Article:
In a very competitive market you have two options. The first option is to offer the asking price or even go higher immediately so you can be seen as a competitive offer. The second option is to use an instrument called an escalation clause form. This is an instrument that allows you to compete with other offers in a given amount of increments and to also establish a maximum price, also called a cap. You need to check with your Realtor if this escalation clause form is allowed in the area in which you are buying the property or if the seller will consider offers with this document. There are some sellers that would only work with the highest and best offers up front so the first step will work in this case.


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FIRST-TIME HOMEBUYER: Can I get closing cost help?

ROBERT GARCIA, REALTOR®: Yes, you can always ask for closing help from the seller, but you need to take into consideration the type of market you are in. In a seller’s market (more buyers wanting to buy a house and less inventory available), the seller may receive multiple offers, and your offer may be less appealing because of the closing costs help you are asking for from them. In a buyer’s market you can ask for help and most likely get it. Remember that no seller is obligated to give you closing costs help.

FIRST-TIME HOMEBUYER: What do I do if there are big issues found during the home inspection? (I.e. roof needs to be replaced)

ROBERT GARCIA, REALTOR®: Good question! You can either ask the seller to replace it before settlement or to give you a credit for you to take care of it after you have purchased the house. I do not recommend the credit for first-time home buyers because of the unknown factors that may arise while doing the roof replacement work. If the seller is able to replace the roof, then the unknown factors will be something the current owner will have to deal with.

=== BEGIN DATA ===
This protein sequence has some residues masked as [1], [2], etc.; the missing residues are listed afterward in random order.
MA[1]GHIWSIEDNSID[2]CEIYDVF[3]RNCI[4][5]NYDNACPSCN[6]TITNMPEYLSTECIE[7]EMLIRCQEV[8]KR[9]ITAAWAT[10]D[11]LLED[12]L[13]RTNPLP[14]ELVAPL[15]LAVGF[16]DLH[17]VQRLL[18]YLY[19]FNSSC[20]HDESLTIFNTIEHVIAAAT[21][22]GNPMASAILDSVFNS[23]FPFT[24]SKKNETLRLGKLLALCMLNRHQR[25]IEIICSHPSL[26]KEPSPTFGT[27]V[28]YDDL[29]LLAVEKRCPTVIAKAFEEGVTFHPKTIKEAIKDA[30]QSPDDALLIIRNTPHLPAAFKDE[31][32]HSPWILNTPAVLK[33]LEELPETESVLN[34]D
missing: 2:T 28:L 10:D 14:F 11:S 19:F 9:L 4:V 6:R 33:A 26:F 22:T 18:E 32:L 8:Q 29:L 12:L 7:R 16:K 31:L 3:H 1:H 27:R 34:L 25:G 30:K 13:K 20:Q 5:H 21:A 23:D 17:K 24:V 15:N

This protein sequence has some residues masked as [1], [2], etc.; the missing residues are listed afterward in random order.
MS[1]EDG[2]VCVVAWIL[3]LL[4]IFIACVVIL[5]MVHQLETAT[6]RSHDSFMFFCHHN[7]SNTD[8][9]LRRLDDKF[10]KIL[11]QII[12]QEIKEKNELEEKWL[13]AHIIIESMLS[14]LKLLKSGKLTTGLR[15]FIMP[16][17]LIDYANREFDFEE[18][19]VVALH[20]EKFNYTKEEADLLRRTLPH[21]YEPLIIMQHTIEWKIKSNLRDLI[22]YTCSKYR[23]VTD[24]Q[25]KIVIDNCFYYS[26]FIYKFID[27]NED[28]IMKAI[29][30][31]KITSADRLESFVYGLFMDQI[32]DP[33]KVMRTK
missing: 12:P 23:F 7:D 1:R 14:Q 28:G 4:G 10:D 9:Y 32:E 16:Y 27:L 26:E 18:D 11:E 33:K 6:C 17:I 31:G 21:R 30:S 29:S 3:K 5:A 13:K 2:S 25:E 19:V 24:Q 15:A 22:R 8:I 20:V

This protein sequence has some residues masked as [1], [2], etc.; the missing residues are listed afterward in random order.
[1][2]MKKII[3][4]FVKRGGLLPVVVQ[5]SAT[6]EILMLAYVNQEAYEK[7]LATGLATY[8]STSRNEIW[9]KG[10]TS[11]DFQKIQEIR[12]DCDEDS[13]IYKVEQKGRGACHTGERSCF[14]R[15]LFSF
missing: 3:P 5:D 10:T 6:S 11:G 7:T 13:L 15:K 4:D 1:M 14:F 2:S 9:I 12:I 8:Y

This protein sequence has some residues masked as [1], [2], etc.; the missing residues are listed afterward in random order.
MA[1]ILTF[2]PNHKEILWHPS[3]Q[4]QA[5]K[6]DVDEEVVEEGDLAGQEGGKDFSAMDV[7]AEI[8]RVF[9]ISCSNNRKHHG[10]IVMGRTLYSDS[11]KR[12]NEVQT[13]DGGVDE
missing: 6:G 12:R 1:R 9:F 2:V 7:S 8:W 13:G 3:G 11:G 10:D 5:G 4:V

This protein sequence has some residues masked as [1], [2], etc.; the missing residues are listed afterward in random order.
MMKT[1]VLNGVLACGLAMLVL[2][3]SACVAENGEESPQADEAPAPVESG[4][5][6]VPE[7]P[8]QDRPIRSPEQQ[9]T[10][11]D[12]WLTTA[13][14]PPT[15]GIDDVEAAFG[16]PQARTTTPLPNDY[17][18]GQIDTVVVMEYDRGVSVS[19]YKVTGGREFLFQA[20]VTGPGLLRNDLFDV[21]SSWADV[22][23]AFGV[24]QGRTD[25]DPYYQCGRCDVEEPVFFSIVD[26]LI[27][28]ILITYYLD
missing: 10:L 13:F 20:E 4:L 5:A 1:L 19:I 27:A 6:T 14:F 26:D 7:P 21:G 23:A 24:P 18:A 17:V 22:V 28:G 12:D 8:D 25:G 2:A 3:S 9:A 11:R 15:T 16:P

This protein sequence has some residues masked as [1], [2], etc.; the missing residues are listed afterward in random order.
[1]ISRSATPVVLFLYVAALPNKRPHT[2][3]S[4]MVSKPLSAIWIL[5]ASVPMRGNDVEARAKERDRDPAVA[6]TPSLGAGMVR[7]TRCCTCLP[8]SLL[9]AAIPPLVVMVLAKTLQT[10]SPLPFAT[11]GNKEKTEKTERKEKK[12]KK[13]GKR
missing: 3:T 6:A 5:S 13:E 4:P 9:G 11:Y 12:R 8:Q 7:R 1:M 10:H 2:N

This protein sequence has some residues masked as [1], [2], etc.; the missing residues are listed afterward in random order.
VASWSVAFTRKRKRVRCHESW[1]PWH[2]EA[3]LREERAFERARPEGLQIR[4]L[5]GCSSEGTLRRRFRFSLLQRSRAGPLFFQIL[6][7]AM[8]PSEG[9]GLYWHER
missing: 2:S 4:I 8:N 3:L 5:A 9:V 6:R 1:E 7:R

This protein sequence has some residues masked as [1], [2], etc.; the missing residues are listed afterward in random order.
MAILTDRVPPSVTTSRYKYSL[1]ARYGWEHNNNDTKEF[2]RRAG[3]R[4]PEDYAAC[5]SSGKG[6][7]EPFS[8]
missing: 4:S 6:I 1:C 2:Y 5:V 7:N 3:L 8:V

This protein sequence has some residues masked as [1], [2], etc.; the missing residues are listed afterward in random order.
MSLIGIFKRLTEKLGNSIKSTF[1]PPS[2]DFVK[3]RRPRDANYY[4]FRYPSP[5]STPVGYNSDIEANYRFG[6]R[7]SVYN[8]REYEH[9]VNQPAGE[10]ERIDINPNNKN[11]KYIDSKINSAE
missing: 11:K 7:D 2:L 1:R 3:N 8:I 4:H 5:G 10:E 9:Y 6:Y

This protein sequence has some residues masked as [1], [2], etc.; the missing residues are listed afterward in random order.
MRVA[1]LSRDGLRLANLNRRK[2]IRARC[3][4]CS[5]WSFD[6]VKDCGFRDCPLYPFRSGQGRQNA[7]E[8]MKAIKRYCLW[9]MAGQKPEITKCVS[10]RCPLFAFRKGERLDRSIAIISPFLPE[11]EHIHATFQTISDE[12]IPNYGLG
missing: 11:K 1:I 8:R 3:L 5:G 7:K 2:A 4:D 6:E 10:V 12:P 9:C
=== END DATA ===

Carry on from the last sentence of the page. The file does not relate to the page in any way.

FIRST-TIME HOMEBUYER: What type of insurance coverage will I need?

ROBERT GARCIA, REALTOR®: You will need your typical hazard insurance (this is mandatory) coverage and flood insurance (only in some areas). The type of insurance will be something you and your insurance agent will discuss while looking at the different policies and companies.


FIRST-TIME HOMEBUYER: What costs other than closing costs can I expect to have during the process?

ROBERT GARCIA, REALTOR®: Additional costs are the pulling of your credit report, appraisal inspection report, all the home inspections you want to do, and other recurrent fees that are paid once a year like the FFB (front foot benefit).


FIRST-TIME HOMEBUYER: Are there any first-time homebuyer programs available to me?

ROBERT GARCIA, REALTOR®: Yes, there are some, and your lender should be able to assist you with it.


FIRST-TIME HOMEBUYER: I don’t have any furniture yet. Can I buy them before the settlement process is completed?

ROBERT GARCIA, REALTOR®: No no no. Adding more debt or making purchases above $500 while buying a home can either disqualify you (debt-to-income ratio) or delay the process of going to settlement because your file may be audited by the lender.